Popovich knows how to manage his team of aging veterans, young up-and-comers and role players like no other coach. Playing multiple starting lineups, restricting minutes played and giving veterans days off should be considered the NBA’s Fountain of Youth. That’s part of the reason Popovich’s core players — Duncan, Tony Parker and Manu Ginobili — continue to prove the pundits wrong.

While Popovich is widely considered the league’s best coach, Eric Spoelstra has done an impressive job of making adjustments for the Heat in the playoffs in recent years. I don’t consider there to be a quantum coaching advantage for the Spurs, as some people portray it.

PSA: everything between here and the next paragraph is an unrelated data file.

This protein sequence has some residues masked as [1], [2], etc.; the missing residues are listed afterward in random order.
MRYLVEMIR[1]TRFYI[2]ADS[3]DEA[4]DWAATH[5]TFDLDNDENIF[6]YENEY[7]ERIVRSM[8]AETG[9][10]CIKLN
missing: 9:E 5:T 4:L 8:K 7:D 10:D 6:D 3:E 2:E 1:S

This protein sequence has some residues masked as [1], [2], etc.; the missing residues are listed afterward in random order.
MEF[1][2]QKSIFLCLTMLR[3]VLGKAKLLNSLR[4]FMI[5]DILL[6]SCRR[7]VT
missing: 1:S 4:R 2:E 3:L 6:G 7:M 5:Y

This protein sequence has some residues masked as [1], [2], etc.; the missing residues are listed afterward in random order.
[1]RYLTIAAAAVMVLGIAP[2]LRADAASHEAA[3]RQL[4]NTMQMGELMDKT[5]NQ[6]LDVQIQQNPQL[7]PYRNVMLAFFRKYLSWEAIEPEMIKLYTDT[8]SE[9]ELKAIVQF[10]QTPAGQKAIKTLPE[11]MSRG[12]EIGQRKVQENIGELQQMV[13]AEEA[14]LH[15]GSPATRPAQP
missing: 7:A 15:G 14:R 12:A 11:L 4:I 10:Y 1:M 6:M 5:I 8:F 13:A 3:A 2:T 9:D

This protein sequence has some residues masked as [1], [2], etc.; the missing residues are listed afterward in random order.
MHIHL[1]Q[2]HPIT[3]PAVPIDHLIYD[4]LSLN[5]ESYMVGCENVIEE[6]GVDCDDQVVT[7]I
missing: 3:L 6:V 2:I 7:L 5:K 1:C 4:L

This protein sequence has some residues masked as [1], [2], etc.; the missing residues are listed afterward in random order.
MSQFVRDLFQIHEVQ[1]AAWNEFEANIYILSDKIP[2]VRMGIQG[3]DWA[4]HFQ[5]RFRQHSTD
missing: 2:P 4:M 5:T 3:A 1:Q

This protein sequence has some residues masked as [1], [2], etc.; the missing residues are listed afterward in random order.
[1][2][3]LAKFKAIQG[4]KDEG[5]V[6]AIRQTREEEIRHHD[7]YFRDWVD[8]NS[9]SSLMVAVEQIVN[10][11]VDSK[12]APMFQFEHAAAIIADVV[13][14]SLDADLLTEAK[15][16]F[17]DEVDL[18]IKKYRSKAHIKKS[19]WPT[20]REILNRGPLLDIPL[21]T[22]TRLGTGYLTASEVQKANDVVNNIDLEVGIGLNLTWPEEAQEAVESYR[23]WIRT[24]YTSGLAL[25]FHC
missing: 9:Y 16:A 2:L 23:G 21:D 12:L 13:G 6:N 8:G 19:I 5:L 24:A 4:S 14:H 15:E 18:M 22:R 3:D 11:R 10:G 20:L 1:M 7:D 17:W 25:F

If appears it could be an advantage for Miami in Game 1 having one more day of rest than San Antonio before this series starts, but teams in that position since 2003, when starting a new series after the opening round, are 2-11 straight-up and against the spread. Obviously, it is too small of a sample to put much weight into, but bettors can find interest in virtually anything they believe will give them an advantage.

The advantage of who is going to win the series goes to San Antonio, assuming Parker (ankle) and other key players stay healthy. An argument can be made to support either side, but I like the depth of the Spurs and their ability to score inside and out.

San Antonio is my pick to win the series in seven games.

Jim Kruger is a handicapper for VegasSportsAuthority.com.